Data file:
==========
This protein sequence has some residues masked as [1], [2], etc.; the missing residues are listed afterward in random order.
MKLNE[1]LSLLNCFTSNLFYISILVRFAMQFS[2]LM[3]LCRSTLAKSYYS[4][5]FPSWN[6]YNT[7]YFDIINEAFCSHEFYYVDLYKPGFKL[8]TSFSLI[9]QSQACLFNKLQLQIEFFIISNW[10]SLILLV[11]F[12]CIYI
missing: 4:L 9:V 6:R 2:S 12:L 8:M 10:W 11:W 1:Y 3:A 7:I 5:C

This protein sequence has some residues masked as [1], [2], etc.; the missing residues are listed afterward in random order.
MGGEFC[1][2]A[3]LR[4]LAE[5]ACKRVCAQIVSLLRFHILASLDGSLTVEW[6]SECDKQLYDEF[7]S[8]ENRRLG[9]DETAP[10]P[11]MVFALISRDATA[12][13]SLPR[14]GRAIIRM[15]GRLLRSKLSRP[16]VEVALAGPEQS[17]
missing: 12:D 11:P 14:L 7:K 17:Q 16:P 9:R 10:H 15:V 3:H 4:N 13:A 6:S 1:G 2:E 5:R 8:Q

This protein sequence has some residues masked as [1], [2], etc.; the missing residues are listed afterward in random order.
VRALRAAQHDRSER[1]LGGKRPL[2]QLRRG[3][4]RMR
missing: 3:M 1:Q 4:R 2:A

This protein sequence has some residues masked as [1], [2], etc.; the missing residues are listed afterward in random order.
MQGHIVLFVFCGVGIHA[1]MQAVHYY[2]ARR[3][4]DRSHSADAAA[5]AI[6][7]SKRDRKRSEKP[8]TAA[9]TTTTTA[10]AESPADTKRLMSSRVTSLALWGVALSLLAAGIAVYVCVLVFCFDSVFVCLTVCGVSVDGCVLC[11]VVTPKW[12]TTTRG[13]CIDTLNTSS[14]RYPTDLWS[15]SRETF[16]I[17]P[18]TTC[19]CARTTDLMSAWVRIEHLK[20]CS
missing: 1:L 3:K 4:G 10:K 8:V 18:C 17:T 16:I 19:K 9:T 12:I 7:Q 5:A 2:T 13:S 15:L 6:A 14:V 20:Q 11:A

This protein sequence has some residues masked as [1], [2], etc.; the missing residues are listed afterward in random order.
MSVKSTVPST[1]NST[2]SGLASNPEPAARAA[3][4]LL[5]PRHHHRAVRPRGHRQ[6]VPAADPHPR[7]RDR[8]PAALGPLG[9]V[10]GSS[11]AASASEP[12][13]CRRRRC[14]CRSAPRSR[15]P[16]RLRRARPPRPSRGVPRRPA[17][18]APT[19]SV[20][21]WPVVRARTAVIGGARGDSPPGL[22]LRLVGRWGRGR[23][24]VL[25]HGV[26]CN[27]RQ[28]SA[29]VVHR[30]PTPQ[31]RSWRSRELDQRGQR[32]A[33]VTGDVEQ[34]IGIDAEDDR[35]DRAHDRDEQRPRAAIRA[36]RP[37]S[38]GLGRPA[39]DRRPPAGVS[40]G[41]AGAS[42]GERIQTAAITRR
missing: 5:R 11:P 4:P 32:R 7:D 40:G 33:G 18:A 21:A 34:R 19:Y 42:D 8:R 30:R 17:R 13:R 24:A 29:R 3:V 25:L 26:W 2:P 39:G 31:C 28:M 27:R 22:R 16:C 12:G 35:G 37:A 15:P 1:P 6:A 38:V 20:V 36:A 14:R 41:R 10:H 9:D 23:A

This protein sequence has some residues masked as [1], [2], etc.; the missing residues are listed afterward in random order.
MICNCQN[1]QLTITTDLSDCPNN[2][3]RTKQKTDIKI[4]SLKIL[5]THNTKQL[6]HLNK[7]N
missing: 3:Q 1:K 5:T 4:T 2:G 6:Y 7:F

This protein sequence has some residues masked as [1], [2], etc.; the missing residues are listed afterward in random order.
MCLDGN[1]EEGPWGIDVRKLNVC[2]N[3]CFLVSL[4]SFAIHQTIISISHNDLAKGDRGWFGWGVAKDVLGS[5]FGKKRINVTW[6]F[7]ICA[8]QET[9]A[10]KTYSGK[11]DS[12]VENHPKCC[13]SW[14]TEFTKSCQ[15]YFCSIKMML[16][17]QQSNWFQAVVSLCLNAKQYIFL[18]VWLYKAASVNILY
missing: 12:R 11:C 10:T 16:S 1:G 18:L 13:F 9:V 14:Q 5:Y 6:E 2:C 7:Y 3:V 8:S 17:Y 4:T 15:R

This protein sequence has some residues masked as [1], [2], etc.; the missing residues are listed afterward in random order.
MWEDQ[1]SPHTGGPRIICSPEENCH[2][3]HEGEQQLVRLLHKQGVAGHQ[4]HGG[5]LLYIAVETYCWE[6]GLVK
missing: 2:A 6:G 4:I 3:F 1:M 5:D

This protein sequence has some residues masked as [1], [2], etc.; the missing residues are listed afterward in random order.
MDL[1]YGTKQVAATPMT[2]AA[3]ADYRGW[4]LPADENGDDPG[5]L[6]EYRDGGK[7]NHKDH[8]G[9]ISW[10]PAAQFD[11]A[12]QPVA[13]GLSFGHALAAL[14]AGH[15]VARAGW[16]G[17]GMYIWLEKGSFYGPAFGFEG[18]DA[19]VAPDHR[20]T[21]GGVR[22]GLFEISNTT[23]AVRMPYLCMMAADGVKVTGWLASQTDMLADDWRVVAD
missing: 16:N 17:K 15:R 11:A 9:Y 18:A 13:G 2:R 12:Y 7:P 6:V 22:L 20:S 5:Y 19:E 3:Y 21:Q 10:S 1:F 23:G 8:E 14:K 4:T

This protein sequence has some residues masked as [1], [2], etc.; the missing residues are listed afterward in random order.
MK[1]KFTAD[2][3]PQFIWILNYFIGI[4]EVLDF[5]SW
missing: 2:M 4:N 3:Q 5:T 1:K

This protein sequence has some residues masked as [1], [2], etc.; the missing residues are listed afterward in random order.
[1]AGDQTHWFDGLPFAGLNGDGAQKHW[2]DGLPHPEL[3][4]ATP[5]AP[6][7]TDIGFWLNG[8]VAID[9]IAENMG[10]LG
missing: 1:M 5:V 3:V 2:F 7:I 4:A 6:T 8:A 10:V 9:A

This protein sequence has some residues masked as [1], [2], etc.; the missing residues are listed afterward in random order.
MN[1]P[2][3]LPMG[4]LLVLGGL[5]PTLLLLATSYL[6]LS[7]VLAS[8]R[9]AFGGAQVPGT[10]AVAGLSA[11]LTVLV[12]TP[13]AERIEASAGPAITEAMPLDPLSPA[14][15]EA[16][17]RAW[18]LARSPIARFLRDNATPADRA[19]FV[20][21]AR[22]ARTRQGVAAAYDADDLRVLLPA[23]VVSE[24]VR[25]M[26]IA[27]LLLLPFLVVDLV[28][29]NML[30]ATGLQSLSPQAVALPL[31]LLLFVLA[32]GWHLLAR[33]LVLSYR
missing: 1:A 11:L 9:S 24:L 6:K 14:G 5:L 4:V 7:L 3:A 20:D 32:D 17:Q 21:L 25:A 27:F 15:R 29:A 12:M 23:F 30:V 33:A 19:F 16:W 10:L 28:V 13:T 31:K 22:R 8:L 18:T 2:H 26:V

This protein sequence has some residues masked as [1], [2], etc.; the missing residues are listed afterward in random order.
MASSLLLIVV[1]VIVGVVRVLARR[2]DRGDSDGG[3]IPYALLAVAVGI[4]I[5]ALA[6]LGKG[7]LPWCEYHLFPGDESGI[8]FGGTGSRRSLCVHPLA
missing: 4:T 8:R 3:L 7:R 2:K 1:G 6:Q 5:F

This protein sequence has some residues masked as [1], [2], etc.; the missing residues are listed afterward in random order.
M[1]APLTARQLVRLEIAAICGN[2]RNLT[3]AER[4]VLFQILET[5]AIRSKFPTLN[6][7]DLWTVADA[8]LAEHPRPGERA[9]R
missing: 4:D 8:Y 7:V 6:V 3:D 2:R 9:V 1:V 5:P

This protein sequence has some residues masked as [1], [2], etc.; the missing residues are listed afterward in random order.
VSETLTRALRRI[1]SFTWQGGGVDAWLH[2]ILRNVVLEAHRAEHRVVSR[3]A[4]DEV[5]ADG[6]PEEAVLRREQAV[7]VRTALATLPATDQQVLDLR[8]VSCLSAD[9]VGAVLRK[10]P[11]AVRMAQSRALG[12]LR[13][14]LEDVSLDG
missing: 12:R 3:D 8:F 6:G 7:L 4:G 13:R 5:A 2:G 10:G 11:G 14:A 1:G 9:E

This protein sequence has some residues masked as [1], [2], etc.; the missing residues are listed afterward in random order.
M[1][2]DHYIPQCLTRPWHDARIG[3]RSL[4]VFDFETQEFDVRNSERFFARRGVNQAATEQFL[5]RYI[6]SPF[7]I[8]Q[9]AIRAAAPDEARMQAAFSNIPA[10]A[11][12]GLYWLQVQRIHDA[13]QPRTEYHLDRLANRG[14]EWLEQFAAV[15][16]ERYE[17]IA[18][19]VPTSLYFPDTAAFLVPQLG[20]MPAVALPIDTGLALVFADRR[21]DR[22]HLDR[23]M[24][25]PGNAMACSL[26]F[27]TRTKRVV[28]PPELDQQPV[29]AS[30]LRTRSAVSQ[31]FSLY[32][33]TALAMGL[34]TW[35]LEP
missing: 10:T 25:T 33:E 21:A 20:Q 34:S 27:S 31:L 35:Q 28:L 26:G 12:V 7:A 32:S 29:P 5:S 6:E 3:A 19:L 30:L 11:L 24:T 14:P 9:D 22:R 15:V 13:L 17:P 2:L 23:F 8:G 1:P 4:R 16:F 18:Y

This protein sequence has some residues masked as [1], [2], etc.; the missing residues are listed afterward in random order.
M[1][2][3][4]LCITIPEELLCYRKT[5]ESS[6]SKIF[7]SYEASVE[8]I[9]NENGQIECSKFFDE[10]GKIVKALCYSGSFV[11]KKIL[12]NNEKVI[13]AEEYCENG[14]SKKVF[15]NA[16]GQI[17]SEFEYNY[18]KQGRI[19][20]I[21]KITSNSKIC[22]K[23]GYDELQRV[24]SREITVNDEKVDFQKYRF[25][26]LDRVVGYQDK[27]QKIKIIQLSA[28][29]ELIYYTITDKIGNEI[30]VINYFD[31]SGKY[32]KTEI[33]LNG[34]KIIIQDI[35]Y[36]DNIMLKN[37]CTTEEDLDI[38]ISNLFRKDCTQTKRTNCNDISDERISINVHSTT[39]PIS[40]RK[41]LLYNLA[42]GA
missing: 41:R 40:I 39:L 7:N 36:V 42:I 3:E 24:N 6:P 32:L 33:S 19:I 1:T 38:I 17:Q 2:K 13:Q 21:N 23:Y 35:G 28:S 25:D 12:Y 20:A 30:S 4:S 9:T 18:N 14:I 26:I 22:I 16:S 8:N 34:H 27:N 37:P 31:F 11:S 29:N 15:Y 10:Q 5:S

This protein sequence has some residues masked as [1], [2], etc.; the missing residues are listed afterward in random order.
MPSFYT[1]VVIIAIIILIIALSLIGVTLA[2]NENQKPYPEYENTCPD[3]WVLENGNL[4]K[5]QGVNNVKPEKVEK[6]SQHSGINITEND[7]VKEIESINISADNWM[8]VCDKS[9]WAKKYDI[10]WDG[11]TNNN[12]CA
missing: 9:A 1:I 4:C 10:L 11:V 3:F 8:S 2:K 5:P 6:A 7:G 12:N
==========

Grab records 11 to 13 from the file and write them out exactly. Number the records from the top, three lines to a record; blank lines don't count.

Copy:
This protein sequence has some residues masked as [1], [2], etc.; the missing residues are listed afterward in random order.
[1]AGDQTHWFDGLPFAGLNGDGAQKHW[2]DGLPHPEL[3][4]ATP[5]AP[6][7]TDIGFWLNG[8]VAID[9]IAENMG[10]LG
missing: 1:M 5:V 3:V 2:F 7:I 4:A 6:T 8:A 10:V 9:A

This protein sequence has some residues masked as [1], [2], etc.; the missing residues are listed afterward in random order.
MN[1]P[2][3]LPMG[4]LLVLGGL[5]PTLLLLATSYL[6]LS[7]VLAS[8]R[9]AFGGAQVPGT[10]AVAGLSA[11]LTVLV[12]TP[13]AERIEASAGPAITEAMPLDPLSPA[14][15]EA[16][17]RAW[18]LARSPIARFLRDNATPADRA[19]FV[20][21]AR[22]ARTRQGVAAAYDADDLRVLLPA[23]VVSE[24]VR[25]M[26]IA[27]LLLLPFLVVDLV[28][29]NML[30]ATGLQSLSPQAVALPL[31]LLLFVLA[32]GWHLLAR[33]LVLSYR
missing: 1:A 11:L 9:S 24:L 6:K 14:G 5:L 4:V 7:L 3:A 20:D 32:D 17:Q 21:L 25:A 27:F 15:R 29:A 12:M 23:F 30:V 33:A 19:F 16:W 10:L 28:V 13:T 31:K 22:R 8:L 18:T 2:H 26:V

This protein sequence has some residues masked as [1], [2], etc.; the missing residues are listed afterward in random order.
MASSLLLIVV[1]VIVGVVRVLARR[2]DRGDSDGG[3]IPYALLAVAVGI[4]I[5]ALA[6]LGKG[7]LPWCEYHLFPGDESGI[8]FGGTGSRRSLCVHPLA
missing: 4:T 8:R 3:L 7:R 2:K 1:G 6:Q 5:F